Accountants are arguing that the Government needs to widen the definition of charitable gifts in the Income Tax Act to cover goods as well as money after the Canterbury earthquakes.
Many people and organisations have given goods and services after recent disasters, particularly the September and February earthquakes in Christchurch.
These gifts are not tax deductible because IRD considers a gift to mean money and in particular not "money's worth", said Jeff Owens of Owens Tax Advisers in Wellington.
He is recommending the definition of charitable gifts under the Income Tax Act be widened.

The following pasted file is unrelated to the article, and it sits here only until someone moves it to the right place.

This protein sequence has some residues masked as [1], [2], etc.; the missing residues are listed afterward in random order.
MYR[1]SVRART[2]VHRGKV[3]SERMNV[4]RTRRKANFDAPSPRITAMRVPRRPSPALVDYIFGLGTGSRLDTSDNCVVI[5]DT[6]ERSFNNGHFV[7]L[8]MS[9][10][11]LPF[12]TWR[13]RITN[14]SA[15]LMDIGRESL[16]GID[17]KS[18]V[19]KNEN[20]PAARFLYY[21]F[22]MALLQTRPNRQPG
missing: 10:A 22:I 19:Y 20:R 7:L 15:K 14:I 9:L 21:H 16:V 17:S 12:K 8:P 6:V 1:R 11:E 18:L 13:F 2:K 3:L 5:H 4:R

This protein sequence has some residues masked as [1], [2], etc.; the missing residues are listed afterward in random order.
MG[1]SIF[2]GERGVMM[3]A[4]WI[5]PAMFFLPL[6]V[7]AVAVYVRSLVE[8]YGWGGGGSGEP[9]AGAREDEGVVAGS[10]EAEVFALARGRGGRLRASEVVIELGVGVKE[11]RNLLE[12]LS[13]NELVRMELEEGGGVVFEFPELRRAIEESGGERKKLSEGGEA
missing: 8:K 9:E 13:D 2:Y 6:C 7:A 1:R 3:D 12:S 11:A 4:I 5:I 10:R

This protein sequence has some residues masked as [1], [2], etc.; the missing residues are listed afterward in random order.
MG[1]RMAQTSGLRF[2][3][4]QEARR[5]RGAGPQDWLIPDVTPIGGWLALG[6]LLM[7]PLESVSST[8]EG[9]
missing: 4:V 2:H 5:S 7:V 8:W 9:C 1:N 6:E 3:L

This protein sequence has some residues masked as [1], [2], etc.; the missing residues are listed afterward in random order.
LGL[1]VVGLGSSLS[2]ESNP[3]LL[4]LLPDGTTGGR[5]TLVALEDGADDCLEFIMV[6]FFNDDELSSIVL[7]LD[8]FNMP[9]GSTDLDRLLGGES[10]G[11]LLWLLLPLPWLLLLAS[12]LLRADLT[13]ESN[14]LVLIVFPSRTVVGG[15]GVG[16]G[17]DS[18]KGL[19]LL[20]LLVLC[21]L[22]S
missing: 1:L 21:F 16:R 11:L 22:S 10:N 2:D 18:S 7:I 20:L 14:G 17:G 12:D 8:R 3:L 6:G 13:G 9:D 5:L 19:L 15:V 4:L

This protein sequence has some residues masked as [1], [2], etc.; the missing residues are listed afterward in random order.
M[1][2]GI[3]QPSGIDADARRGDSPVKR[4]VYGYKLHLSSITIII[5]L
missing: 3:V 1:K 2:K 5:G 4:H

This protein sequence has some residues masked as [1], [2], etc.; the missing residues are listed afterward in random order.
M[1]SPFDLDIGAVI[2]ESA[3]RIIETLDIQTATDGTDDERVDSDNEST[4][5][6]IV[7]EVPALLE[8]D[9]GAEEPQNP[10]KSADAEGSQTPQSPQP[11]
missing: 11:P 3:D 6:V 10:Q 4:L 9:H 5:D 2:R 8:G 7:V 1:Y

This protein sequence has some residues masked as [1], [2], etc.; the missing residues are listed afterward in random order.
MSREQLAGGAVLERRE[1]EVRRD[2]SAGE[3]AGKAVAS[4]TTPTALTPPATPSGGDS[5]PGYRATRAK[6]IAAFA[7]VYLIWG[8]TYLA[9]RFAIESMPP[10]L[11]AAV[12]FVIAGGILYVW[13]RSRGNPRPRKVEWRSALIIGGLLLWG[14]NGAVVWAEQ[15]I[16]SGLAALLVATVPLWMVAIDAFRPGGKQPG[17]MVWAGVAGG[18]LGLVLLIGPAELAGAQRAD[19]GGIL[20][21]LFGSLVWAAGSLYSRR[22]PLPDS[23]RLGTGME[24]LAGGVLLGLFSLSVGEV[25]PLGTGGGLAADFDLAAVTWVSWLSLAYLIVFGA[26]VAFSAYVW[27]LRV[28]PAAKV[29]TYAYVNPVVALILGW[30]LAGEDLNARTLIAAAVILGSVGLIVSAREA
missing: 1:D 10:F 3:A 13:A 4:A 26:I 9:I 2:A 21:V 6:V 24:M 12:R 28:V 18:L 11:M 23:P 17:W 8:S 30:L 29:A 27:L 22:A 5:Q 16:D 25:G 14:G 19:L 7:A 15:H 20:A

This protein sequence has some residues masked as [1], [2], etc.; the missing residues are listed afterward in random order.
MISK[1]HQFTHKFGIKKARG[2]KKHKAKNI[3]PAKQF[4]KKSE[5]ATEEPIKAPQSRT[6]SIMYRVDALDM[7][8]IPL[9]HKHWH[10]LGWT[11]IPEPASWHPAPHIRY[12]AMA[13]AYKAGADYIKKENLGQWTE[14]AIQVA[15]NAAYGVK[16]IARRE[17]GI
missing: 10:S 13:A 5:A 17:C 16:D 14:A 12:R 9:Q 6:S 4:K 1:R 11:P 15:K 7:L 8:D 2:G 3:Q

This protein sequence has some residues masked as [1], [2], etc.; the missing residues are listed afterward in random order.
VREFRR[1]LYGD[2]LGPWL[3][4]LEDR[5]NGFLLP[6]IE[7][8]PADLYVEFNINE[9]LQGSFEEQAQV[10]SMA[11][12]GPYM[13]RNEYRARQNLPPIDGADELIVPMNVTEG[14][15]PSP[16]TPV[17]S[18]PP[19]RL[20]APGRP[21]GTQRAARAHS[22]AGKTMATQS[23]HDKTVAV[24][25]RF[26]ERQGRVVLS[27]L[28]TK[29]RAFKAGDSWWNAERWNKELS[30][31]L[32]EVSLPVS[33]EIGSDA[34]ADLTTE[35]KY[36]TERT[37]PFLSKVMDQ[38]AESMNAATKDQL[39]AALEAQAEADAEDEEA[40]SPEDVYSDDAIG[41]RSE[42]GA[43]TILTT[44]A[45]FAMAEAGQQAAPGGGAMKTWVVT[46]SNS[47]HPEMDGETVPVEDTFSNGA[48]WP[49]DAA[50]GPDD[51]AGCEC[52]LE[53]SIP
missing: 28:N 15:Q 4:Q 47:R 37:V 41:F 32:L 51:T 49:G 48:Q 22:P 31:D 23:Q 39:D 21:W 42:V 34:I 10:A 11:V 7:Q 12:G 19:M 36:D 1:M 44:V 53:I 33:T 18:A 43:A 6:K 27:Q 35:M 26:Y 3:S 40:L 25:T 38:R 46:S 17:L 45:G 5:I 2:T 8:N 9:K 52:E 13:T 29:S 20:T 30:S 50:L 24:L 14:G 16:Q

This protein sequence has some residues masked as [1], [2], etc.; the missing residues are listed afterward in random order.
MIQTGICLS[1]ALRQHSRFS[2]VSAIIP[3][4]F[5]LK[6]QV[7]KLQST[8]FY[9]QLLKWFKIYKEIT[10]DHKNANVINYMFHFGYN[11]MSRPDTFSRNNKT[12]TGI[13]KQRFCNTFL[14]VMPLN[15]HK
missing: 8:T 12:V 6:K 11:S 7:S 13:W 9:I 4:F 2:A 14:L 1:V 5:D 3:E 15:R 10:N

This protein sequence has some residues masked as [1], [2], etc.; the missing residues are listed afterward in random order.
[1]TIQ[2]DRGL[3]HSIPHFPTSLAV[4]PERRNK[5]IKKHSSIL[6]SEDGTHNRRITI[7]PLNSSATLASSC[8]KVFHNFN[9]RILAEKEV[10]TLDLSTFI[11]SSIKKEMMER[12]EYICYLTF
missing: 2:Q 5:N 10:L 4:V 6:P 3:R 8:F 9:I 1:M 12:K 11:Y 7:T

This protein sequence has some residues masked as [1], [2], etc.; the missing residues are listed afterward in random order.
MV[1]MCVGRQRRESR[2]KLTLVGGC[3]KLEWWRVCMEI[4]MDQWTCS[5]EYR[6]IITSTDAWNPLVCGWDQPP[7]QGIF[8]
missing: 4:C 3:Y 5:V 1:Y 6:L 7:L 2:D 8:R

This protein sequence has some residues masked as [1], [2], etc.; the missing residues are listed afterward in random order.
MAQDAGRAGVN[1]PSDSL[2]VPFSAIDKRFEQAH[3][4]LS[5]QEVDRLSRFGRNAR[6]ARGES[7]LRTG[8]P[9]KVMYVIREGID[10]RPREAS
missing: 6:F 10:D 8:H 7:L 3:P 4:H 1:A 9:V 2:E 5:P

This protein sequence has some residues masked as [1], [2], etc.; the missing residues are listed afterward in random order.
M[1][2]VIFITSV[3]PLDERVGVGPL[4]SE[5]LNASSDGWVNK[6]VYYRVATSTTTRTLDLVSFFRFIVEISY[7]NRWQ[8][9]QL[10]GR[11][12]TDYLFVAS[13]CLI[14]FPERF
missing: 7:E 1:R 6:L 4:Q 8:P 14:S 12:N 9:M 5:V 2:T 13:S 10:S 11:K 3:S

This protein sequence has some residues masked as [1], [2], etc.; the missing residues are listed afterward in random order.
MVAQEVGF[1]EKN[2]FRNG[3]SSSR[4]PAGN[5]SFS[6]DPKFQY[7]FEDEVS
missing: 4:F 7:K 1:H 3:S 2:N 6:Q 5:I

Owens said he has support from more than 50 accounting and other organisations.
He is recommending that the legislation be amended to define a charitable or other public benefit gift as "a gift of $5 or more or the equivalent value donation of goods or services, provided that gift has a defined asset cost or book value in a registered entity or otherwise provable cost price".
It was more efficient to give goods and services when the giver had expertise or goods in a field that were urgently required.
Companies have given a range of goods, including water and washing machines to help those affected by the earthquakes.
"Many businesses want to do right by those dealing with the aftermath of the devastating earthquakes in Canterbury," said Owens. The amendment would encourage people to give at an important time.